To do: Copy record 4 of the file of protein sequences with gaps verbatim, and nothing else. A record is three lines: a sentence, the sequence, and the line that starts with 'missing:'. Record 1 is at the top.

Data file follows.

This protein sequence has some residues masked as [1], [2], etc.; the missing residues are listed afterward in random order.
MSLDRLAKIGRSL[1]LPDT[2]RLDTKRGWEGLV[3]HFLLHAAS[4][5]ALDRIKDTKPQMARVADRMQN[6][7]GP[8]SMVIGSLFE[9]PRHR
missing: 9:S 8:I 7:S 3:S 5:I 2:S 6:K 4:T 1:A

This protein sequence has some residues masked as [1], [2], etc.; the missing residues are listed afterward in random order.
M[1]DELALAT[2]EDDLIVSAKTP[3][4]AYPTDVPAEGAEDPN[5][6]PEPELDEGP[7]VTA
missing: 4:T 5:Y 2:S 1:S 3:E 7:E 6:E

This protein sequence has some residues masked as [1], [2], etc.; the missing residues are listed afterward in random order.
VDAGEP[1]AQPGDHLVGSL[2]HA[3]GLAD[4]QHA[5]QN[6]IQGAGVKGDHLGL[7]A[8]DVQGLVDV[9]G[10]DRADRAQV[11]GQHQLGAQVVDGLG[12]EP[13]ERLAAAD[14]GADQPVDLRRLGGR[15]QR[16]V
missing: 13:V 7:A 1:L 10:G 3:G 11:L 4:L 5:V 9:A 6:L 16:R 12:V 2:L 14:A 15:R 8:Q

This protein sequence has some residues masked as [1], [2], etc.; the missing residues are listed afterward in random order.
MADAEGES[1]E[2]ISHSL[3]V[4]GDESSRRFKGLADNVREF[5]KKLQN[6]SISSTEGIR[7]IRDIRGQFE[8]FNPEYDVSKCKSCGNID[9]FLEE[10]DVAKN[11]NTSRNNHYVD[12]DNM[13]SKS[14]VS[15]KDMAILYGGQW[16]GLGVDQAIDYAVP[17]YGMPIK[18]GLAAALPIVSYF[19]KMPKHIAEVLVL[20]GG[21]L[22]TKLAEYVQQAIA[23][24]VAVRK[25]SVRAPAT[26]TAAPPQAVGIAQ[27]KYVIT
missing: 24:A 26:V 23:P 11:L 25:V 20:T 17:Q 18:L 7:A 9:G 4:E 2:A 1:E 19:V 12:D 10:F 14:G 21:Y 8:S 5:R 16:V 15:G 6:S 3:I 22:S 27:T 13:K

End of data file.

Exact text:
This protein sequence has some residues masked as [1], [2], etc.; the missing residues are listed afterward in random order.
MADAEGES[1]E[2]ISHSL[3]V[4]GDESSRRFKGLADNVREF[5]KKLQN[6]SISSTEGIR[7]IRDIRGQFE[8]FNPEYDVSKCKSCGNID[9]FLEE[10]DVAKN[11]NTSRNNHYVD[12]DNM[13]SKS[14]VS[15]KDMAILYGGQW[16]GLGVDQAIDYAVP[17]YGMPIK[18]GLAAALPIVSYF[19]KMPKHIAEVLVL[20]GG[21]L[22]TKLAEYVQQAIA[23][24]VAVRK[25]SVRAPAT[26]TAAPPQAVGIAQ[27]KYVIT
missing: 24:A 26:V 23:P 11:L 25:V 20:T 17:Q 18:L 7:A 9:G 4:E 2:A 1:E 19:V 12:D 10:F 14:G 21:Y 8:S 5:R 16:V 15:G 6:S 3:I 22:S 27:T 13:K